Since Blackhole Exploit Kit 2.0 was recently introduced, we wanted to give our readers a few examples of how they might get exposed to this threat through email.
Websense® ThreatSeeker® Network has recently intercepted a few malicious email campaigns that try to lure the victims to Web pages that host this popular exploit kit. Some of the themes were new to us and some familiar.
One posed as voice mail notifications from Microsoft Exchange servers, another mimicked ADP invoice reminders, and a third thanked the recipient for signing up for a premium service of accountingWEB.com. Like other malicious social engineering campaigns, these email campaigns try to lure victims to click links that ultimately lead to pages hosting Blackhole Exploit Kit. A lot of the email messages pretend to come from trusted sources (well-known establishments, or the victim's own infrastructure), and try to catch the reader off-guard by focusing their attention on something urgent, like money matters.
Websense customers are protected from these threats by ACE™, our Advanced Classification Engine.
The malicious emails contain links that redirect to Blackhole pages with new obfuscation, but we don't think these are Blackhole 2.0. We suspect it won't be long, though, until we come across similar campaigns that use the new version.
ADP is one the largest names in payroll services, so it's no surprise that a spoofed ADP notification email is used as a lure.
Here's an example marked as high priority, with the subject line "ADP Invoice Reminder":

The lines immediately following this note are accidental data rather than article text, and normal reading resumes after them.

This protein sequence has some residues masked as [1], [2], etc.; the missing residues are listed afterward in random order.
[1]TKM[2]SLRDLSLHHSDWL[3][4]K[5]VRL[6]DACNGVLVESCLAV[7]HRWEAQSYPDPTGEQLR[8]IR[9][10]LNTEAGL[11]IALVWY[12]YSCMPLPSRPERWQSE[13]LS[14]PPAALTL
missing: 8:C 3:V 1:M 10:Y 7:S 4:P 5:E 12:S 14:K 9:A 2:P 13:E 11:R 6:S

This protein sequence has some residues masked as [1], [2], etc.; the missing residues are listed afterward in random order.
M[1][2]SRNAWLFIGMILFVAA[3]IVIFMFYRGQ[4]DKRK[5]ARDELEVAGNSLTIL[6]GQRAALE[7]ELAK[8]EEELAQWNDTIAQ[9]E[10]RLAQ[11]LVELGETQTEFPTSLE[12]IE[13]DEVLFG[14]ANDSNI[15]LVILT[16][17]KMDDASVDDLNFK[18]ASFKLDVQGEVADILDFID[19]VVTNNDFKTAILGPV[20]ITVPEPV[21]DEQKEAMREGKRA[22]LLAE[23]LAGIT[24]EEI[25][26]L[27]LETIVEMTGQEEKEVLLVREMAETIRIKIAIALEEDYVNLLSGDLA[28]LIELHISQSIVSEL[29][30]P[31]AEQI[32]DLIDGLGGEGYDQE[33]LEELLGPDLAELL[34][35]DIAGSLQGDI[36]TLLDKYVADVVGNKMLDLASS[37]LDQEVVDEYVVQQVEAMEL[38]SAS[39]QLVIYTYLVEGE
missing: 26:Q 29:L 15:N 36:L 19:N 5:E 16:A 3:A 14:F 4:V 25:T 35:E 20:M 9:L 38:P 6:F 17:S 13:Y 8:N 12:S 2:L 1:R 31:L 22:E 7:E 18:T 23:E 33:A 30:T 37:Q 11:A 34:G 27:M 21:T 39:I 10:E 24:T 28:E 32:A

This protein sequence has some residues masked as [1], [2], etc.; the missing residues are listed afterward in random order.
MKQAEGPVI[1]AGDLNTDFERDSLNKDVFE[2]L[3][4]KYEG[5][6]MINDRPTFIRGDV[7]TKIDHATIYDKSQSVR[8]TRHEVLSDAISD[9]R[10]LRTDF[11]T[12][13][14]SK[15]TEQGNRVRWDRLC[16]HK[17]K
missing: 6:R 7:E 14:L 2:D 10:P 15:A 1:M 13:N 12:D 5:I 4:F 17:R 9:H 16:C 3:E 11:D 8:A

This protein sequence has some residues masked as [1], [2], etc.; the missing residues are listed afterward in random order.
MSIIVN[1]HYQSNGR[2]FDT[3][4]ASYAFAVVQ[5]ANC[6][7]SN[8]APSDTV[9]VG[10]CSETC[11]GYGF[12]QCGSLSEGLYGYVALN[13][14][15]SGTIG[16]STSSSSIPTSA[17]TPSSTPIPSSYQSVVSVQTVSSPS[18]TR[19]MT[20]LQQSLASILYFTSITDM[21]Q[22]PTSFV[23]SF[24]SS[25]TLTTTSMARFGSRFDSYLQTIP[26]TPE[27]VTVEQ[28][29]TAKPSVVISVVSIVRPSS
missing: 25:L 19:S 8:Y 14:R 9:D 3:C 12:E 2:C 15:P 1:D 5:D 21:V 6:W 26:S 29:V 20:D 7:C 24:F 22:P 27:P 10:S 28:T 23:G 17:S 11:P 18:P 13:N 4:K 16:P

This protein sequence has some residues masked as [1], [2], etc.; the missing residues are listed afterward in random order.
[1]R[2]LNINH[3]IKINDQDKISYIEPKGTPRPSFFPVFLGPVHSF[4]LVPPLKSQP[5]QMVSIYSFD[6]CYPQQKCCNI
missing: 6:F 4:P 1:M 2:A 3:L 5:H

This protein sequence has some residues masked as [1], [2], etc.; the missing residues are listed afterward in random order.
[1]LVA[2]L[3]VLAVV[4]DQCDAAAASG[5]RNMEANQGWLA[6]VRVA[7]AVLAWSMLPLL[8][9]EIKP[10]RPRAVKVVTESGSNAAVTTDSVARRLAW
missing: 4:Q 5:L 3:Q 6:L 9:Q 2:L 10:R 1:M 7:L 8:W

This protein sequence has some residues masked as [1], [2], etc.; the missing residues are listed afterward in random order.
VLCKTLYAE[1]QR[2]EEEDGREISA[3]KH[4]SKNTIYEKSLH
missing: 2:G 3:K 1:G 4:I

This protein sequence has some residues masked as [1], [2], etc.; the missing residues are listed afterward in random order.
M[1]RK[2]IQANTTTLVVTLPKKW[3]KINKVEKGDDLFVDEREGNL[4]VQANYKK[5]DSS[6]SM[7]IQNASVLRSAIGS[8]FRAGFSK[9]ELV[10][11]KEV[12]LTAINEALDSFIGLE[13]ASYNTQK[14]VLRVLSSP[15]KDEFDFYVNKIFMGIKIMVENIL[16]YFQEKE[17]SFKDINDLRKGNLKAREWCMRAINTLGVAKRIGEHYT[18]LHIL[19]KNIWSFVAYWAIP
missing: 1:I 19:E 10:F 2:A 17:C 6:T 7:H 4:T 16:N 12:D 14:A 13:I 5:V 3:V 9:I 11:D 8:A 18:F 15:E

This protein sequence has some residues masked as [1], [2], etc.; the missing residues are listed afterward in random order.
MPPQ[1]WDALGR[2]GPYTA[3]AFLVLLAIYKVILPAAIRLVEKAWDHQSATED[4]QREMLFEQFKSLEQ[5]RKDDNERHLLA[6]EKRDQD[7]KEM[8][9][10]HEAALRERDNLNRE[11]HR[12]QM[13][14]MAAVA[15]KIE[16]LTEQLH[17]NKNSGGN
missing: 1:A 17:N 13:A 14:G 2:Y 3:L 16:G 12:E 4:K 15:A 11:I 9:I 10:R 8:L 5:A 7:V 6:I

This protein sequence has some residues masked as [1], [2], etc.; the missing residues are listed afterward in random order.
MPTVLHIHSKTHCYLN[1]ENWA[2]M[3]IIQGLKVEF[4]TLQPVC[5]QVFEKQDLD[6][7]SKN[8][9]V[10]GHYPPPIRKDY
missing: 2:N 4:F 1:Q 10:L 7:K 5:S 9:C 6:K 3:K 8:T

Let's follow one of the possible redirection paths:
Please refer to our previous blog post to learn more about the landing page.
Here's a different lure – emails pretending to come from the victim's Exchange server, telling them that they have new voice mail. The text invites the reader to click the link: "Double click on the link to listen the message."
Subject lines include "Voice Mail from NNN-NNN-NNNN (NN seconds)":
The redirection chain here is similar:
The landing page shows similar content to the previous example. See here.
Another scheme thanks the user for signing up for a premium service.
Subject lines include "Thank you for activating paid services":
Different redirection chain, but the landing page hosts Blackhole, with a very familiar path:
And finally, the familiar theme of FDIC notifications claiming your wire transfer ability was suspended.
Subject lines include "You need a new security version," "Suspended transactions," and "Urgent! You must install a new security version!"
Here again, simple redirection leads to typical "/main.php?page=" type URLs.
Note that as part of the update to Blackhole 2.0, we are much more likely to see URLs like those used in the first two examples, rather than the latter two, due to the dynamic URL generation capability.
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